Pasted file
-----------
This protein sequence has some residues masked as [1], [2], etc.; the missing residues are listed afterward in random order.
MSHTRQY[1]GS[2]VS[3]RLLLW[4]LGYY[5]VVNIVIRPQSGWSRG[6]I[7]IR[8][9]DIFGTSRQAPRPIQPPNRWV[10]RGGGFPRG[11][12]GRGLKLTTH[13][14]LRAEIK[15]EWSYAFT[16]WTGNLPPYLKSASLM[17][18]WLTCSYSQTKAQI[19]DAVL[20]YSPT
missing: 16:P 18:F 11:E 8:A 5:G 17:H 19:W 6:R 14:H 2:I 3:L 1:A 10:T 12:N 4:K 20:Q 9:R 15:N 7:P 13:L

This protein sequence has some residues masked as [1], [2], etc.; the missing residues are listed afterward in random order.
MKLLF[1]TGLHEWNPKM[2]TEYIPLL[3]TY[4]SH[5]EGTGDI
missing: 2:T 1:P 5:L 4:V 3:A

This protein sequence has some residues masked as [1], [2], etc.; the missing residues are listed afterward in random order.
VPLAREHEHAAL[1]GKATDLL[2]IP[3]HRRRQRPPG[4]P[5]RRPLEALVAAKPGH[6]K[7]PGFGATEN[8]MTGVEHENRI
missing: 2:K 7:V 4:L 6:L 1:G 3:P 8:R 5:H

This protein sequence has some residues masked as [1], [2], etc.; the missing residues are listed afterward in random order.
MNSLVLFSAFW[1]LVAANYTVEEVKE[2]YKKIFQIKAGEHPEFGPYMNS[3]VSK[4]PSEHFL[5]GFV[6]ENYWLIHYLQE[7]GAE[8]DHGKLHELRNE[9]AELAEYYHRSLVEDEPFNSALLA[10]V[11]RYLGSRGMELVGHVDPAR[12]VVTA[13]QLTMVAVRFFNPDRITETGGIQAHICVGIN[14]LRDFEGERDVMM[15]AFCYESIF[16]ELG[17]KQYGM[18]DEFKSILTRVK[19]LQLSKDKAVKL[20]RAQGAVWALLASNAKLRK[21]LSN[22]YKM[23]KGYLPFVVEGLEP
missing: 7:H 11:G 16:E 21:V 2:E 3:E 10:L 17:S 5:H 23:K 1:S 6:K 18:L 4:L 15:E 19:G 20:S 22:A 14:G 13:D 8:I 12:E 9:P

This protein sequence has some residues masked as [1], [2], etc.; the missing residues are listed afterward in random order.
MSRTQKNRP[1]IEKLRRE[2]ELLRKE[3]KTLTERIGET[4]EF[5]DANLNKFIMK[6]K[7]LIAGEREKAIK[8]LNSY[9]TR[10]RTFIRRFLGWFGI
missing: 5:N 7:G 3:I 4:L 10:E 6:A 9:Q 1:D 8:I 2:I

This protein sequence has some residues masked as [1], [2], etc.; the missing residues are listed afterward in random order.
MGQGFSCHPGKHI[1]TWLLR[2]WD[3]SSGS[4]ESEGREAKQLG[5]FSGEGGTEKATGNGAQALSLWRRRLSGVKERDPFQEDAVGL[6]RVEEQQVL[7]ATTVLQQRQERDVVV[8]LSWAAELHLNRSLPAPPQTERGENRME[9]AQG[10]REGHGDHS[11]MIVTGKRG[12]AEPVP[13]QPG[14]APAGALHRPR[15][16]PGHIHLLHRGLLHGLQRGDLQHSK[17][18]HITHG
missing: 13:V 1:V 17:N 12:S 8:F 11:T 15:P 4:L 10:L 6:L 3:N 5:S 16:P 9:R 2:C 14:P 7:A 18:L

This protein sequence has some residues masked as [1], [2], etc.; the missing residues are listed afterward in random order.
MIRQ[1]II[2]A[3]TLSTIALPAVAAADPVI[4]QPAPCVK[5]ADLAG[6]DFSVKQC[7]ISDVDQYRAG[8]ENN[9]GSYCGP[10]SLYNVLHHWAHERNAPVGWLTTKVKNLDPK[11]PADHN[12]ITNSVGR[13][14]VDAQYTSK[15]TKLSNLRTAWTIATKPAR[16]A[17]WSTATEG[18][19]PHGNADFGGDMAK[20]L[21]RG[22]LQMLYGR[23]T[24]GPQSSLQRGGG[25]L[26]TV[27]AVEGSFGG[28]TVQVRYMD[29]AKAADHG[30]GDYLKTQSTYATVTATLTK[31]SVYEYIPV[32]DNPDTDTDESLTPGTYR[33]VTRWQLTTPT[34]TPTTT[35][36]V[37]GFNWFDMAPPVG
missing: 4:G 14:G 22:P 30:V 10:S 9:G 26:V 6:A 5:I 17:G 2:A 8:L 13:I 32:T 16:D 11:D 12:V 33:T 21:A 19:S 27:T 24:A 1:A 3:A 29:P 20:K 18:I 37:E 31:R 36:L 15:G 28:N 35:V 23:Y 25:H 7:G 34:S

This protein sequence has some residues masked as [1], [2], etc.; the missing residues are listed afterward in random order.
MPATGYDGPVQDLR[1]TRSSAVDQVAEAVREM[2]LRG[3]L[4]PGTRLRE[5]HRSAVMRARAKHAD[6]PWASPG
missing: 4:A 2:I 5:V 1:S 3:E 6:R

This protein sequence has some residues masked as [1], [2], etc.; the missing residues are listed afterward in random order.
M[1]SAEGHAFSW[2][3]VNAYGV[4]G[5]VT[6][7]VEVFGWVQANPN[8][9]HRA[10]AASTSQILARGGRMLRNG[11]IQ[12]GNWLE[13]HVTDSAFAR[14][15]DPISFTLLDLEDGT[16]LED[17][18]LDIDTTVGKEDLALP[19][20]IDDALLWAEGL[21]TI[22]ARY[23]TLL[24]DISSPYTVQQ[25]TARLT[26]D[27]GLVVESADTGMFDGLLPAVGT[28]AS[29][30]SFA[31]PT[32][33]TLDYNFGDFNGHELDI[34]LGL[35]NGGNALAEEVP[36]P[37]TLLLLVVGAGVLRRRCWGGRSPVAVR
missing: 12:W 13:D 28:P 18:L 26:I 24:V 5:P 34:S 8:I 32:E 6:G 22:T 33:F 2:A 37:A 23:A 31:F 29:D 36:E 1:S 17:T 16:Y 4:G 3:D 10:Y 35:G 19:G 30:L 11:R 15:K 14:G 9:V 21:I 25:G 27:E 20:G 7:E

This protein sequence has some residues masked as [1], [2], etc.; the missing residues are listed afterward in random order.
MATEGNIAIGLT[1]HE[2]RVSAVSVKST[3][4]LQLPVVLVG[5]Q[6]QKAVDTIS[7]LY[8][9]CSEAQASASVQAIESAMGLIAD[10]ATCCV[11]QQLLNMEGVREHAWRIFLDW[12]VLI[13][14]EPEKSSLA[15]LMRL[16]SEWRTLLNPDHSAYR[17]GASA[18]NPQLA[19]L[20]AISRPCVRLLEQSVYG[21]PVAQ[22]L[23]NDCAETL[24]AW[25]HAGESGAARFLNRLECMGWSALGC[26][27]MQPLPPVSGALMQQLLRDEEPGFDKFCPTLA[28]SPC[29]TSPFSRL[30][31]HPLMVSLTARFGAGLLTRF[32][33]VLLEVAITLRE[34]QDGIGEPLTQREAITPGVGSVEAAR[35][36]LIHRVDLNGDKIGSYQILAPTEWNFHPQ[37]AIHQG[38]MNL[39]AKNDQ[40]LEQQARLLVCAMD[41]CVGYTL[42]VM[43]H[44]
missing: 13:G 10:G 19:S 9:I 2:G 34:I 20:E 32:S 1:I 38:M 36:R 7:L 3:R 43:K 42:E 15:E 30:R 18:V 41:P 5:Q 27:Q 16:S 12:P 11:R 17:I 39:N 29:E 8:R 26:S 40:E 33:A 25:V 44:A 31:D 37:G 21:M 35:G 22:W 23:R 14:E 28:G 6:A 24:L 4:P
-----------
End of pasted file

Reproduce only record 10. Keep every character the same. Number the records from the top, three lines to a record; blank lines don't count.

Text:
This protein sequence has some residues masked as [1], [2], etc.; the missing residues are listed afterward in random order.
MATEGNIAIGLT[1]HE[2]RVSAVSVKST[3][4]LQLPVVLVG[5]Q[6]QKAVDTIS[7]LY[8][9]CSEAQASASVQAIESAMGLIAD[10]ATCCV[11]QQLLNMEGVREHAWRIFLDW[12]VLI[13][14]EPEKSSLA[15]LMRL[16]SEWRTLLNPDHSAYR[17]GASA[18]NPQLA[19]L[20]AISRPCVRLLEQSVYG[21]PVAQ[22]L[23]NDCAETL[24]AW[25]HAGESGAARFLNRLECMGWSALGC[26][27]MQPLPPVSGALMQQLLRDEEPGFDKFCPTLA[28]SPC[29]TSPFSRL[30][31]HPLMVSLTARFGAGLLTRF[32][33]VLLEVAITLRE[34]QDGIGEPLTQREAITPGVGSVEAAR[35][36]LIHRVDLNGDKIGSYQILAPTEWNFHPQ[37]AIHQG[38]MNL[39]AKNDQ[40]LEQQARLLVCAMD[41]CVGYTL[42]VM[43]H[44]
missing: 13:G 10:G 19:S 9:I 2:G 34:I 20:E 32:S 1:I 38:M 36:R 7:L 3:R 43:K 42:E 15:E 30:R 18:V 41:P 5:Q 27:Q 16:S 12:P 11:R 17:I 39:N 29:E 8:R 26:S 40:E 33:A 25:V 44:A 31:D 37:G 21:M 35:G 22:W 23:R 14:E 28:G 6:A 24:L 4:P